When McLaren revealed the formation of the McLaren Automotive Company last month, they said that they intended building 1,000 cars a year by 2011, rising to 4,000 a year by 2015. But where? McLaren said they needed to build a new facility – after all, the current Woking set-up certainly couldn’t handle that sort of capacity – but they said they hadn’t decided where they were going to build it. Well, they obviously had, but hadn’t got the permissions confirmed at that point. But it would seem they now have, and the new plant is going to be in – Woking!
Not only is it going to be in Woking, but it will be built right next to the existing McLaren showcase headquarters. At least Ron Dennis won’t get lost on the way to work! It will comprise over 190,000 sq ft and provide employment for around 800 people. Construction will begin almost immediately, and will be completed in time for the launch of the New McLaren P11 (the Ferrari 430/450 sized competitor) in 2011.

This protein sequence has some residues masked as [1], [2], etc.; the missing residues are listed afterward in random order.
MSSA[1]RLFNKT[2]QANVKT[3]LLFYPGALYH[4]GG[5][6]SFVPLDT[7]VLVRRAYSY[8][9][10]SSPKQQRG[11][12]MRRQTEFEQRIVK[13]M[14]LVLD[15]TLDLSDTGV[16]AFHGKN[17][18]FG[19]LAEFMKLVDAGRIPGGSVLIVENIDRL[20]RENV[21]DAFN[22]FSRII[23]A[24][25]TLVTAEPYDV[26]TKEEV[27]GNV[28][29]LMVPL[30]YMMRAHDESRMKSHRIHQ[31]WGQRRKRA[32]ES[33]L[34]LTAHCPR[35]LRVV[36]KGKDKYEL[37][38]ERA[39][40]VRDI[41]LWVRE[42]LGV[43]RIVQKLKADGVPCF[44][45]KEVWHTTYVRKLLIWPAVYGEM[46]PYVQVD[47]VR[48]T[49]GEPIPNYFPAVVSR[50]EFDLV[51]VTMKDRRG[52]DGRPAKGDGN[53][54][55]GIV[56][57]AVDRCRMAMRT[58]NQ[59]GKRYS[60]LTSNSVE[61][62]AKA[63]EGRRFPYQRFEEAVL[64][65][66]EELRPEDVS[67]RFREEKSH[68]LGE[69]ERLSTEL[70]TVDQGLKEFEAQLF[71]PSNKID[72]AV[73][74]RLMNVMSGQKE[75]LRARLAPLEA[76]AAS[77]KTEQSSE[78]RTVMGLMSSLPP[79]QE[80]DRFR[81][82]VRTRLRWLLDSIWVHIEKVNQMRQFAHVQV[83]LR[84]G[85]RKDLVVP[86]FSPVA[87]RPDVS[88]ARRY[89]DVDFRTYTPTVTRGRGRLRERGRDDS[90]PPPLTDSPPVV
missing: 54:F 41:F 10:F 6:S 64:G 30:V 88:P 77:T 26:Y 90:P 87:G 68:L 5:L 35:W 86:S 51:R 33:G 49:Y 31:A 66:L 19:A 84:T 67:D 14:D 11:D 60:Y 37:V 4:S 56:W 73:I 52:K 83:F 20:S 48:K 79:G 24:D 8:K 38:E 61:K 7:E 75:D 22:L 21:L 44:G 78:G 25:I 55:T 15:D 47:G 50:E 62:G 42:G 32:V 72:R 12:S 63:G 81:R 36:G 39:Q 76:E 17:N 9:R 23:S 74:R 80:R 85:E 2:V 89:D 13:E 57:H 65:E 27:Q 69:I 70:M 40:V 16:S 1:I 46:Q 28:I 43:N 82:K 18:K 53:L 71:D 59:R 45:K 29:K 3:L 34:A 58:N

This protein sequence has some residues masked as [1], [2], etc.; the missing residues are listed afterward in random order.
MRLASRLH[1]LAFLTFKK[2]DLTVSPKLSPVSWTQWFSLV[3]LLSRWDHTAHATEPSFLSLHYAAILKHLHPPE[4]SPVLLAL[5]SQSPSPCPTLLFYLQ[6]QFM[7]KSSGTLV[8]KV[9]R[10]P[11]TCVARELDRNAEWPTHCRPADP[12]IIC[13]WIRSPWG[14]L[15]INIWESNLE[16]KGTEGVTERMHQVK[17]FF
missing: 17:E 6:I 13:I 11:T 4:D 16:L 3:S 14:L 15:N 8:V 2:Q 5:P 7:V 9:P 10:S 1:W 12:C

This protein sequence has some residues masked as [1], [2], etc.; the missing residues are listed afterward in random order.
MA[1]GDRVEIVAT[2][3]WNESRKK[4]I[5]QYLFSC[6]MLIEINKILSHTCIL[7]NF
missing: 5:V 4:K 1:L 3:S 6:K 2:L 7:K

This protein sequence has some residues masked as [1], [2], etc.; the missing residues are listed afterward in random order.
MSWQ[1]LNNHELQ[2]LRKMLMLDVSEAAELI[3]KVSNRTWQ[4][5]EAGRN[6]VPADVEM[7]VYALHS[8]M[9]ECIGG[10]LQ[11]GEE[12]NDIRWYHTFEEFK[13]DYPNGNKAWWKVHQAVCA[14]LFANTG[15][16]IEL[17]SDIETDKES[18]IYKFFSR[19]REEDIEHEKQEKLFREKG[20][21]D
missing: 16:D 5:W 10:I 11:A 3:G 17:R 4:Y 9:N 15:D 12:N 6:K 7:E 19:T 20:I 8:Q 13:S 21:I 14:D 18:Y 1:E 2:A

But of course, you don’t need a facility of that size just to do the McLaren P11. The bulk of the facility will ultimately be turned over to McLaren’s ‘Baby’ car, the McLaren P8, which is intended to be much more mainstream, aimed at the Porsche 911 and the Audi R8.
But the car most McLaren fans want to see is the replacement for the legendary McLaren F1. The new Mclaren F1 has already been confirmed by McLaren designer Frank Stephenson, but is likely to be the last to arrive of the currently planned McLarens in 2014/15. Likely to feature a Mercedes based engine (in all probability the 6.2 litre V8 – which is also expected to be used in the Pagani C9 who are almost certain to use forced induction – but it’s not clear if McLaren will go the same route, having eschewed turbocharging and opted for a naturally aspirated engine in the original F1 (a BMW V12).
Whatever engine the McLaren F1 features, it is sure to be as much an automotive milestone as the original. It’s obvious to say that the new McLaren F1 will be a challenger for cars like the Veyron, the Koenigsegg and the Pagani. But the original McLaren F1 was not remotely comparable to anything built before (or since). We’ll just have to wait a few more years to find out.